Erlkoenig - Erlkoenig


Year of Release: 2001
Label: Garden Of Delights
Catalog Number: CD054
Format: CD
Total Time: 58:34:00

Erlkoenig's self-titled release, originally released as a private pressing LP in 1973 and reissued last year by Garden Of Delights, is very much of its time. That which puts in squarely in the early 70s is the keyboard work of Eckhardt Freynik. The liner notes quote from two sources, The Crack In The Cosmic Egg and Cosmic Dreams At Play, both of which mention that lyrics are in German ... though seem to be refering to the album, not having actually heard it. The lyrics are, in fact, in English. However, the album is mostly instrumental and this is what provides the most interest. Erlkoenig were, in addition to Freynik, Günter Armbrecht on bass, Friedrich Krüger on guitar and Michael Brandes on drums and vocals. Freynik, Brandes and Armbrecht played together as Paradise On Earth, later joining up with Krüger to form Erlkoenig in early 1972. The original album consisted of 6 tracks; an additional four bonus tracks are added to this CD release, though the latter two seem to be the same track with different titles and lyrics.

Owing to the unique sound qualities of the keyboards that Freynik used, one will hear sonic similarities to other bands of the period, which might fool one into saying that Erlkoenig sound like some artist or another. One element in "Erlkoenig Impression," just to give you an idea of the tone colours being uses, sounds like the keys in "Green Eyed Lady." Freynik plays a combination of organ and piano. For a brief moment there's a passage that makes me think of the Animals' "Don't Let Me Be Misunderstood." "Tomorrow" is dark and moody, though it seems like it could have been a Beatles track, sung by John Lennon. Mmm...the though that came to mind is that this what Lennon night have done if he had been a bit more arty in the Beatles early years. Well, that is until we get a guitar and percussion duet, which morphs into a classical piano and percussion piece. Jethro Tull will, for a brief moment, come to mind during the intro to "Divertimento," the most classical-jazz influenced track with Freynik playing beautifully free piano notes. Brandes' drums and percussion are minimalistic. Easily one of the best, if not the best, tracks on the album.

"Thoughts," is exactly that -- it begins as a collection of musical musings that one might find as accent or bridges in some longer work, before one thought is settled upon and explored from that point forward, until a new, but related "thought" is explored -- each thought leads to another. These musings take the form of guitar string flutterings and transitional keyboard phrases. It contains varying textures with organ, piano, guitar (sounds like an acoustic, but none is mentioned in the credits). The musical interplay between the quartet, shows why this LP has been sought out, fetching $45 mint in the collectors market.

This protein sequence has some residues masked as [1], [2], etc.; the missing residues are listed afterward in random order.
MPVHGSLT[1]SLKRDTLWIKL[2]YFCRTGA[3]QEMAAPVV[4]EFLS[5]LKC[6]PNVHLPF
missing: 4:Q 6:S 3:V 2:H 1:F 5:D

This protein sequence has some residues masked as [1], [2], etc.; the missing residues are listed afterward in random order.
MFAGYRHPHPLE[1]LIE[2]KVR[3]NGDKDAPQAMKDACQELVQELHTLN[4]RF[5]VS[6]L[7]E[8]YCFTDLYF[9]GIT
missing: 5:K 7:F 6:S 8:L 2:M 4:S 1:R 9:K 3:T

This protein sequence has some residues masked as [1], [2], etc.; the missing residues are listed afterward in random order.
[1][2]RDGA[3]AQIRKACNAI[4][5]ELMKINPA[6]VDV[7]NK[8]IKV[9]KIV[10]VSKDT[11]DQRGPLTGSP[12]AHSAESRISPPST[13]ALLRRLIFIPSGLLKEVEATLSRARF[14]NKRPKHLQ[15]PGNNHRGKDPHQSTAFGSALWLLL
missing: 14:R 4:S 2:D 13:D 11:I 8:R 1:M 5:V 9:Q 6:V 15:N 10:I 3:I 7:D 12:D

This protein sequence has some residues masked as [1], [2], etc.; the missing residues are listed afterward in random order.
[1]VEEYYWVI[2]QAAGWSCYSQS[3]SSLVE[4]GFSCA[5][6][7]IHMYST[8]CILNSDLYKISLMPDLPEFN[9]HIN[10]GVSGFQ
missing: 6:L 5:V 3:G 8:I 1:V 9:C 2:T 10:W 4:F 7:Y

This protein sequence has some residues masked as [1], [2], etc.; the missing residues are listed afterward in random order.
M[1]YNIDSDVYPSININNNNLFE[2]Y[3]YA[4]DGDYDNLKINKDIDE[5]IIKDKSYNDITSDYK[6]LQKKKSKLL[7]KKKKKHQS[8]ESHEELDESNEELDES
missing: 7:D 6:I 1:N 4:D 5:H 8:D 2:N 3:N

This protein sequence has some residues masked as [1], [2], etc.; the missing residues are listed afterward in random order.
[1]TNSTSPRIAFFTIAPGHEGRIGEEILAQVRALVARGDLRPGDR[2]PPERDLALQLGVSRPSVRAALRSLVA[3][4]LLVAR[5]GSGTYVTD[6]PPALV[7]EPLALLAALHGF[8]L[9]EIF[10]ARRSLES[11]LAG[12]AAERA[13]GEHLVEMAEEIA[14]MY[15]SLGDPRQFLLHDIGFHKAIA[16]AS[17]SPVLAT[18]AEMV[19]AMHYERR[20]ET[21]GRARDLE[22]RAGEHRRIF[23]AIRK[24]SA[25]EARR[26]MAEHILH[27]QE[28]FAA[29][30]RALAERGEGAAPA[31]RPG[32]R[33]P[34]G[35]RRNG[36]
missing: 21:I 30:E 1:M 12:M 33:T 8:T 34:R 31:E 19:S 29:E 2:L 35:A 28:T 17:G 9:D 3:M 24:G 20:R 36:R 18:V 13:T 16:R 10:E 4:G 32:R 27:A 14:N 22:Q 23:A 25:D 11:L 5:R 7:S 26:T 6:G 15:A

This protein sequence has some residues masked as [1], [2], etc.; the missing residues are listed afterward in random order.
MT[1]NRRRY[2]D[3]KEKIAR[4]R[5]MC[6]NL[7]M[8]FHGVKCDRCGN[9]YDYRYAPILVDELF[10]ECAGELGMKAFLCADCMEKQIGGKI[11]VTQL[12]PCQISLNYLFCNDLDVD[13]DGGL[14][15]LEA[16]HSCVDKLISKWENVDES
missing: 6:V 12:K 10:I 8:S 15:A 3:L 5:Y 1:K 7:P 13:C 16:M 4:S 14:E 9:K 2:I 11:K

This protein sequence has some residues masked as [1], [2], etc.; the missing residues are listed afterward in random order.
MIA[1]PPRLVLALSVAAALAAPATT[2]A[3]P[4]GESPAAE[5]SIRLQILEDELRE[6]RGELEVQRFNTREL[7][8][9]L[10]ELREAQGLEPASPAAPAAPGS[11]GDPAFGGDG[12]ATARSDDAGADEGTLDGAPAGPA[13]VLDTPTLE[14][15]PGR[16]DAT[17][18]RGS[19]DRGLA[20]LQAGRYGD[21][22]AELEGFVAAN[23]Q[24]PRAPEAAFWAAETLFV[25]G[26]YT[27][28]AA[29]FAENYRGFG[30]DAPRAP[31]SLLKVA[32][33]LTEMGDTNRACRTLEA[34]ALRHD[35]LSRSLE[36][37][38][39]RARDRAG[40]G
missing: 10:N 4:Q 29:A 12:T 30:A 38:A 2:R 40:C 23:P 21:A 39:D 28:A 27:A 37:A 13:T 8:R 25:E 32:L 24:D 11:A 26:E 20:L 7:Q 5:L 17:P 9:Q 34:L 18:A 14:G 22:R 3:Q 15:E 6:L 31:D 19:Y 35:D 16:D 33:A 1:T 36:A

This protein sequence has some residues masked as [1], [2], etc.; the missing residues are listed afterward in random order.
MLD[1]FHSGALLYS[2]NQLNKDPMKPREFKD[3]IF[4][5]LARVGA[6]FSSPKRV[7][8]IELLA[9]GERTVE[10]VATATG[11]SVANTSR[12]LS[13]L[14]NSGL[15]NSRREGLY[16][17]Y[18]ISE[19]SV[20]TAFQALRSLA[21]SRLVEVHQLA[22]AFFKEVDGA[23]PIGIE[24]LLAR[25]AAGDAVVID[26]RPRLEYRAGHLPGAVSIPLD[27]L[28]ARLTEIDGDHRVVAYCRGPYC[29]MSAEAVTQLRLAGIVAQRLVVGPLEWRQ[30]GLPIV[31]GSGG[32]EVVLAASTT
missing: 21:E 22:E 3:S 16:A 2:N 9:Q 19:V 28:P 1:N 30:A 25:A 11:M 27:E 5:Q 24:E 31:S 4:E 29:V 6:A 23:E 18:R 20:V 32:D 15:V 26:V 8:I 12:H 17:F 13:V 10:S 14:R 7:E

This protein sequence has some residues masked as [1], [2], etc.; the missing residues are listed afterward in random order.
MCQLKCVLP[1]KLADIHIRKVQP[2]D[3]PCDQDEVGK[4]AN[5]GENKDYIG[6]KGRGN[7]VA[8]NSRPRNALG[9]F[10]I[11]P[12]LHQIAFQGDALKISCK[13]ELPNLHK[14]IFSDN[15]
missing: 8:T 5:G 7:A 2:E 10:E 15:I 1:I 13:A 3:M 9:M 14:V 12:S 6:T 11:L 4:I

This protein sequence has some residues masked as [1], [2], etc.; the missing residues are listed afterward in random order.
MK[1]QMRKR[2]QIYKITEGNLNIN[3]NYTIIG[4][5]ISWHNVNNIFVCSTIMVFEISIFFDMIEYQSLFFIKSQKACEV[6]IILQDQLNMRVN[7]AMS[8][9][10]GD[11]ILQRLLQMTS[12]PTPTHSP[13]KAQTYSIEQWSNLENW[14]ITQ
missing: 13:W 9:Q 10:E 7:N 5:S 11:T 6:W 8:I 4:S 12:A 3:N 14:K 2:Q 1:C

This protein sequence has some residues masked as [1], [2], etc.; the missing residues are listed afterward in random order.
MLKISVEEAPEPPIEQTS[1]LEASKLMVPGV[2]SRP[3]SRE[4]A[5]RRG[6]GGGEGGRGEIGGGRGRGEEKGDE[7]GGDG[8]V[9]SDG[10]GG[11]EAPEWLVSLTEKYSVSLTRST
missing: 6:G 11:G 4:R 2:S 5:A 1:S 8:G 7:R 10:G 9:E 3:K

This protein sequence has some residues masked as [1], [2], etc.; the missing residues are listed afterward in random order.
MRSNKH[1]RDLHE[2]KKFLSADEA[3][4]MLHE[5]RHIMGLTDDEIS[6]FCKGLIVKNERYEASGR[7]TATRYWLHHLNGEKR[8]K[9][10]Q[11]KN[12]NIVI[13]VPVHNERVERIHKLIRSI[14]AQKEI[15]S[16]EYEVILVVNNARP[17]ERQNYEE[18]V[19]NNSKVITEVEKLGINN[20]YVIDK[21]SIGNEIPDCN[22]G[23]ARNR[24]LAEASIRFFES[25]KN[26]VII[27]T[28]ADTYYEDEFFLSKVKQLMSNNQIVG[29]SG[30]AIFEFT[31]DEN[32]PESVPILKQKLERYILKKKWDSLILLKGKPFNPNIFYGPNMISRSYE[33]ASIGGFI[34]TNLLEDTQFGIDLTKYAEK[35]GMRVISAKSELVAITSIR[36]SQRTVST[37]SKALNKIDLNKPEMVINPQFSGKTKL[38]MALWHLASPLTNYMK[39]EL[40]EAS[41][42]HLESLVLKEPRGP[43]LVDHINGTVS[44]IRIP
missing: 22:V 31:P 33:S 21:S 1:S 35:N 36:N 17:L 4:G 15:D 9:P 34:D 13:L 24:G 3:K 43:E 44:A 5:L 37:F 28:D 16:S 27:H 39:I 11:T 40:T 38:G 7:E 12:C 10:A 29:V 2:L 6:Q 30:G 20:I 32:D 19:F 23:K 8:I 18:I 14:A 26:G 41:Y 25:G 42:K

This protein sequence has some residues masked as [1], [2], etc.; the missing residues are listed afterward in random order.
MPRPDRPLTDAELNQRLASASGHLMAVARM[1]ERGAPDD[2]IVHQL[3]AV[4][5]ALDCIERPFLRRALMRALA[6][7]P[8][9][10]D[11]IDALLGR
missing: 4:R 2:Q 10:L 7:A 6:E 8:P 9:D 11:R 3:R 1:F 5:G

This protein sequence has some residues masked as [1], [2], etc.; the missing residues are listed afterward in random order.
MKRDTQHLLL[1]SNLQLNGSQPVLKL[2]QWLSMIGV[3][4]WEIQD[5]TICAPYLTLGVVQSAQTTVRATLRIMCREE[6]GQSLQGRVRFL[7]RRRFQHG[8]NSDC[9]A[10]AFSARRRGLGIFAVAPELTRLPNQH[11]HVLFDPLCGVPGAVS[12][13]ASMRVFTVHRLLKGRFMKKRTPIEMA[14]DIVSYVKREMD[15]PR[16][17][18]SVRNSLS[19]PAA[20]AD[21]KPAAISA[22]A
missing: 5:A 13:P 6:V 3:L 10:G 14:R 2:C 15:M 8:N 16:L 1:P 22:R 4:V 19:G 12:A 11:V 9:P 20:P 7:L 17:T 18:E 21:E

The track that seems the most "progressive" (as in genre) is "Castrop-Rauxel," contain very faint echoes of King Crimson's "Court Of The Crimson King" in terms of feel and instrumentation, much less so in structure -- vocally its quite different, sonically quite similar (the same could be said of the first bonus track, " The Lad In The Fen," a track recorded as a demo). Even early Genesis comes to mind a bit during a certain understated keyboard passage -- not to over use the words, but it's moody and musing.

"Love Is Truth" is an acoustic-feeling track evocative of the feel-good 70s. It is, in contrast to everything else, bright and sunny -- as the title might suggests. At times I thought of the Eagles, though Freynik's organ gives it an added flavor. You could almost sing "Tequila Sunrise" to this song -- it's lasts all of two and half-minutes. At a little over three minutes, "Run Away" is a track that wouldn't have seemed out of place for Supersister, say, and early 60s UK rock (Kinks maybe). These two are in a more "mainstream" direction, and fall in contrast the 6 or minute tracks that make up the bulk of the album.

But for the two upbeat bonus tracks, the album overall is dark and moody, though it goes down well. It is a solid and very well played release. Though there are some very active sections, because it so moody, it doesn't otherwise manage to generate any excitement. The lyrical phrases anyway don't lead you to think that this is an upbeat album - "I hope tomorrow is soon" ("Tomorrow")..."I wish the Monday away" (as in "would be gone," as I read it, in "Monday Morning." one of the bonus tracks). The exception is the lively, rockier track "Blind Alley," which sounds very contemporary. Not really jazz-rock, but along the same musical lines. It is Krüger's guitar which is the lead instrument here, playing an extended solo. It's a taut track, focused and deliberate. An abrupt change signals the track's closing, in which keys once again take the lead.

Worth seeking out for the instrumental tracks alone. The interesting tidbit is that the album proper was recorded over a period of two weekends -- for what might be called a hastily assembled release comes out as very strong and thought out release.


Tracklisting:
Erlkoenig Impression (6:20) / Tomorrow (5:02) / Thoughts (9:31) / Castrop-Rauxel (7:13) / Blind Alley (5:07) / Divertimento (8:04) / Bonus Tracks: The Lad In The Fen (7:26) / Love Is Truth (2:30) / Run Away (3:10) / Monday Morning (4:51)

Musicians:
Eckhardt Freynik - organ, piano, flügel
Freidrich Krüger - 6 and 12 string guitars
Michael Brandes - drums, vocals
G¨nter Armbrecht ? bass

Discography:
Erlkoenig (1973/2001)

Genre: Rock

Origin DE

Added: May 18th 2002
Reviewer: Stephanie Sollow
Score:
Artist website:
Hits: 930
Language: english

  

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